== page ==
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DRM, vinyl, and the future

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This blog post is over 13 years old. It's possible that the information you read below isn't current and the links no longer work.

At Startup Camp Enric played some Bob Dylan MP3s for me. Turns out he had started the process of converting all his old vinyl to mp3s. The quality was fantastic, which was surprising given that it came from 25 year old LPs played on a consumer-grade turntable and recorded by running a cable from the headphone jack of the stereo to the mic in jack on his laptop. He hadn’t listed to his vinyl in years—he even had to go buy a needle for his turntable so he could do this conversion.

Twenty-five years ago, no one could have foreseen digital music like this. The idea that you’d be able to fit thousands of songs on a device the size of a deck of cards would have amazed the people creating and selling music. But because that music was stored in an open format, anyone with a record player can still use it. You don’t need a particular brand of record player. You don’t need complicated tools. Enric didn’t need to use the same record player he owned when he bought the music. He could pick up any turntable and play the record. It doesn’t matter if the LP’s publisher is still in business.

Enric has the freedom to listen to the music that he purchased in any way he wants, on any equipment he wants, any time he wants, as often as he wants.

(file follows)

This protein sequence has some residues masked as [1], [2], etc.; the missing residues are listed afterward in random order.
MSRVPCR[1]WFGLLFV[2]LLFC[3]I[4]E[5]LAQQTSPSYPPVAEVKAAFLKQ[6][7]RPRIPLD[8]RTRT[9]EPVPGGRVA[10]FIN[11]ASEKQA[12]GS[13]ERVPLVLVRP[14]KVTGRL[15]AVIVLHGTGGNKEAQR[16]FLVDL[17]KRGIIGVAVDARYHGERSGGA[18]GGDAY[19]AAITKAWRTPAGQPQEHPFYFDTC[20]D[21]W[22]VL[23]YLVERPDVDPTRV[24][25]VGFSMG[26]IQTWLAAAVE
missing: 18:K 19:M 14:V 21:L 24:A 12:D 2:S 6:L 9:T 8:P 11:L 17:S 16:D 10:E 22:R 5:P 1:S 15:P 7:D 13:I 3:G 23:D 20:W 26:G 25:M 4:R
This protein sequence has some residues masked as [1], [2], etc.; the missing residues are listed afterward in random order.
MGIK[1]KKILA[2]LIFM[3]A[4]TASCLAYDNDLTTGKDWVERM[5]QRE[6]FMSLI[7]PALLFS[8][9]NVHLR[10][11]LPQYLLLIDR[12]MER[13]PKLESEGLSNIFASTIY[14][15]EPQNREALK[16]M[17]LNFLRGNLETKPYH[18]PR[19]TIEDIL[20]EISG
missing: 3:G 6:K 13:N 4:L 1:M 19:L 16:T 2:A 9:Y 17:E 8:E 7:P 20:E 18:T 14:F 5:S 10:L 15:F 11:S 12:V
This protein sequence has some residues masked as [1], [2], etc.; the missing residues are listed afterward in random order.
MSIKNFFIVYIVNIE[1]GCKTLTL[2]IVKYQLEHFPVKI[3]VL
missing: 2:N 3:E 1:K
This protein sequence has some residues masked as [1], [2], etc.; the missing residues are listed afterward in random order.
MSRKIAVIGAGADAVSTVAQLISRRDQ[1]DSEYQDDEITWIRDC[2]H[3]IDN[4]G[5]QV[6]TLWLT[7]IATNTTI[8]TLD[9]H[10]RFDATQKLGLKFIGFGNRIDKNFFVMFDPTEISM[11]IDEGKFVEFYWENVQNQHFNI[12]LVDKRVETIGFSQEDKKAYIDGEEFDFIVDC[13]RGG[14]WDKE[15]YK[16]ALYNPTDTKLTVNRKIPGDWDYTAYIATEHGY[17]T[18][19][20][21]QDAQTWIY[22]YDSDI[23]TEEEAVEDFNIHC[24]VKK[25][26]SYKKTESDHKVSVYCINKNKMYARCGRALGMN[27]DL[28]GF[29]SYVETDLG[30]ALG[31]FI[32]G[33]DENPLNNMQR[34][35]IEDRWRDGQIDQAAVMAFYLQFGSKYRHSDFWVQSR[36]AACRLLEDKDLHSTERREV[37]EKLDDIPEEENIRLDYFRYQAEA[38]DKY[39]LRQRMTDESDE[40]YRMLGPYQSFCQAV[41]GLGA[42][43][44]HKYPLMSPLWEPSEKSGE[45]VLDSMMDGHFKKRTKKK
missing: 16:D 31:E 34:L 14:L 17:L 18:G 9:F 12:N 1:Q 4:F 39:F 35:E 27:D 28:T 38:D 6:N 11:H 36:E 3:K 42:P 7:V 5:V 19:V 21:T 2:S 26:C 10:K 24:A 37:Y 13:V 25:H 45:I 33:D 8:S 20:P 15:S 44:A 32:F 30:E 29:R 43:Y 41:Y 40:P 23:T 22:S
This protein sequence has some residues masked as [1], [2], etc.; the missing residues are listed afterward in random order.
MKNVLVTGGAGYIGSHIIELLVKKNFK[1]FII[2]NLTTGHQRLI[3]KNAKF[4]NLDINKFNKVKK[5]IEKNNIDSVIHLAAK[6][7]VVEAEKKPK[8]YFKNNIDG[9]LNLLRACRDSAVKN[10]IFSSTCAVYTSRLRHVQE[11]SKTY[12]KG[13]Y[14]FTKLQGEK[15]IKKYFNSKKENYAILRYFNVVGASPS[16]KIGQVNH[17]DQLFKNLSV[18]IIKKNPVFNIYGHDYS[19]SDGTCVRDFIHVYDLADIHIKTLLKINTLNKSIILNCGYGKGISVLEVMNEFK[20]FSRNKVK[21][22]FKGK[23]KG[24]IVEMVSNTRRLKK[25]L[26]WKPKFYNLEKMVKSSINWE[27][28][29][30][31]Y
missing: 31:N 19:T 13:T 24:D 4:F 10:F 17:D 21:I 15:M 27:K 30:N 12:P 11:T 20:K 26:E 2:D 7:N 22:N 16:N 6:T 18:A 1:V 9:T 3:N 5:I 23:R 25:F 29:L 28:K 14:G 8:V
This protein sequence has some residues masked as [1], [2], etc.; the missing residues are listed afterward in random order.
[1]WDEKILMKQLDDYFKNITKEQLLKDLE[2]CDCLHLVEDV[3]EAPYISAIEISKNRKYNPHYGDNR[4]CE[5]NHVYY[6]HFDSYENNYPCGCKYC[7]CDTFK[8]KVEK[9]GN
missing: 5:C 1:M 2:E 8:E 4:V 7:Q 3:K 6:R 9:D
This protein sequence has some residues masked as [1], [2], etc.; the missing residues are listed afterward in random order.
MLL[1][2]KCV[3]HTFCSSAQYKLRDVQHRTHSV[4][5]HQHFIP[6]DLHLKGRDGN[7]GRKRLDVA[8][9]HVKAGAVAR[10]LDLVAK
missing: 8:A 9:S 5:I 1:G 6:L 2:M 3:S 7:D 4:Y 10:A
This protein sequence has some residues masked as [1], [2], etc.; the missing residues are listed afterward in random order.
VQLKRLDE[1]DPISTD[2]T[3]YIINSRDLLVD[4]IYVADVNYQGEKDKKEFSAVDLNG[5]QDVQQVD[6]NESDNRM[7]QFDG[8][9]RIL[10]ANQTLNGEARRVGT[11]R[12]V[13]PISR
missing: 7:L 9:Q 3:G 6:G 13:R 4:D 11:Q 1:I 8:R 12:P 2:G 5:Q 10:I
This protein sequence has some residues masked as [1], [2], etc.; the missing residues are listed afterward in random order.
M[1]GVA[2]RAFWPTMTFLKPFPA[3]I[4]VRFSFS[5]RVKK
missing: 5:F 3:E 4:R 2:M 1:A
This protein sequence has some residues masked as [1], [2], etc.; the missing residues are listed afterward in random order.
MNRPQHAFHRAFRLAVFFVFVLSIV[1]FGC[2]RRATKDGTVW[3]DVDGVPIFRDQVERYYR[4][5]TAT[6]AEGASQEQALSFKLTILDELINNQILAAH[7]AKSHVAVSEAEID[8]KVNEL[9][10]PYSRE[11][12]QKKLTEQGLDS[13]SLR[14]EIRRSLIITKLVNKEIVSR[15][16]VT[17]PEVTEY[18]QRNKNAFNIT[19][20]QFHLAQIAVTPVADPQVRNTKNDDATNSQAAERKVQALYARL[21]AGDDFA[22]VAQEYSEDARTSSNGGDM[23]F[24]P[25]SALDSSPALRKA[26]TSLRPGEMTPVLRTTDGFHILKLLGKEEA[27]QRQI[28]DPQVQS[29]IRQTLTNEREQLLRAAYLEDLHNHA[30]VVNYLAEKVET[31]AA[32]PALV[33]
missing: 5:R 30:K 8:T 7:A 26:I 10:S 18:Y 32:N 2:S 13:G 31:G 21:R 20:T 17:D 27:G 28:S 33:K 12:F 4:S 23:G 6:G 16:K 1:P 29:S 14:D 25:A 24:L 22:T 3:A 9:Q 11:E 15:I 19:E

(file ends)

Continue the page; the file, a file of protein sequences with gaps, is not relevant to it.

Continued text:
Much of the music sold today doesn’t have these same freedoms. With DRM, music you buy today might not be playable a year from now, never mind 25 years from now. If the technology that was used to encrypt a DRM file is no longer available, you won’t be able to play it. This can happen if the company behind the DRM goes out of business, or even if the company just changes their DRM scheme. Music bought with Microsoft’s PlayForSure technology can’t be played on Microsoft’s new Zune media player—Microsoft changed to a new DRM system. Your media is now obsolete as soon as the player is. You can’t buy music from the iTunes store and play it on your Linux computer, your Zune, or your non-Apple music player.

The publisher of your media now chooses how and when you can use it. That choice has been removed from your hands.

Most people think that because they’re not planning on pirating music and movies that DRM doesn’t effect them. Of course, 25 years from now when they want to convert their iTunes music to the popular format of the day, they’ll be out of luck, because that’s not how Apple wants them to use their music.

For more on how DRM is harmful, read the excellent summary Top 10 Arguments Against DRM.

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